Before the Kennedys came along, the Roosevelts were the nearest thing to American royalty. In the January issue of the British monthly magazine Majesty (Vol. 40, No. 1), which is out now, I embark on an article series on Theodore Roosevelt and his relations with European royals, which marks the centenary of the 26th US President's death on 6 January 1919.
The first part of the article series explores Theodore Roosevelt's attitude to monarchy and recounts his meetings with the Italian royal family and Emperor Franz Joseph of Austria-Hungary on the first leg of his grand tour of the courts of Europe in 1910.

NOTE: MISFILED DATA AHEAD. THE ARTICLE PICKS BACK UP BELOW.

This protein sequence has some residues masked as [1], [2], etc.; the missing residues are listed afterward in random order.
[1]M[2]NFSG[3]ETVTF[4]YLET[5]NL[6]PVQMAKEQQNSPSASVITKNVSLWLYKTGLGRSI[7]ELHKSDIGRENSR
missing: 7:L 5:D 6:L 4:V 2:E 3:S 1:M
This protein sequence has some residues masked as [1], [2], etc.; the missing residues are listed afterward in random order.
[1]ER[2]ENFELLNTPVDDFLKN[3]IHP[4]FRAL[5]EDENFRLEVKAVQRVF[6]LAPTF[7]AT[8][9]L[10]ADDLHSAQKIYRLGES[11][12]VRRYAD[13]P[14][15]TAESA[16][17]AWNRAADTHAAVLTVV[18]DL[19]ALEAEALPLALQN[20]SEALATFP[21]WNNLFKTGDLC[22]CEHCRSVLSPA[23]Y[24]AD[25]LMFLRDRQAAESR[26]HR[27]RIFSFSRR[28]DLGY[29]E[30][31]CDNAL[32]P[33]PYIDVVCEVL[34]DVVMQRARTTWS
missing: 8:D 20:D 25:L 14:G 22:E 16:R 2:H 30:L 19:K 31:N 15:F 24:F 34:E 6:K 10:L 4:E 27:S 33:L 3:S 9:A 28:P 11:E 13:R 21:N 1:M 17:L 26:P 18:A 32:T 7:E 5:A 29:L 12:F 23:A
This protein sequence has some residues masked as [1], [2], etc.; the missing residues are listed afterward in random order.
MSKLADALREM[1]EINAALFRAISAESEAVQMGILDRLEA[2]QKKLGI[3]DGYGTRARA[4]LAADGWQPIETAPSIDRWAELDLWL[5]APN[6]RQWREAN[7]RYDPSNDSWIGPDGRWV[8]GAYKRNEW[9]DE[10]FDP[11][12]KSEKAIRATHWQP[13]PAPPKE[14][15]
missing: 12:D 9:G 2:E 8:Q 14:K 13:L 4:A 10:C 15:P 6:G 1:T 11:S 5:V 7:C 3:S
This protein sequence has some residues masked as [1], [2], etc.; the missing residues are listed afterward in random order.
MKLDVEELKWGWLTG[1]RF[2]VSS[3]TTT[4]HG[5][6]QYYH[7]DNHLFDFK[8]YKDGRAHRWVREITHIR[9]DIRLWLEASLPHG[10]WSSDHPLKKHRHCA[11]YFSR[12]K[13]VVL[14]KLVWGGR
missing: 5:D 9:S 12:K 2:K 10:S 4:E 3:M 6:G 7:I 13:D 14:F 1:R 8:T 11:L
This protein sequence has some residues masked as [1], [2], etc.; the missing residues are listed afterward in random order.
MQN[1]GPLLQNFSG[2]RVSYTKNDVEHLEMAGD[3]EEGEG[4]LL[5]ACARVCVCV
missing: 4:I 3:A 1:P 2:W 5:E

In the second part, which will appear in the February issue, Roosevelt goes to the courts of Brussels, The Hague, Copenhagen, Oslo and Stockholm, where he takes a strong dislike to one monarch, forms a lasting friendship with another and is enchanted by an unhappy princess.
In the third instalment, which is due in the March issue, we follow Roosevelt to Berlin, where he met the ever-outspoken Emperor Wilhelm II, and to London for the funeral of King Edward VII, where the crowned heads of Europe flocked around the former US President and he observed at close hand King George V's failure to understand why his youngest son, Prince John, was not like his other children.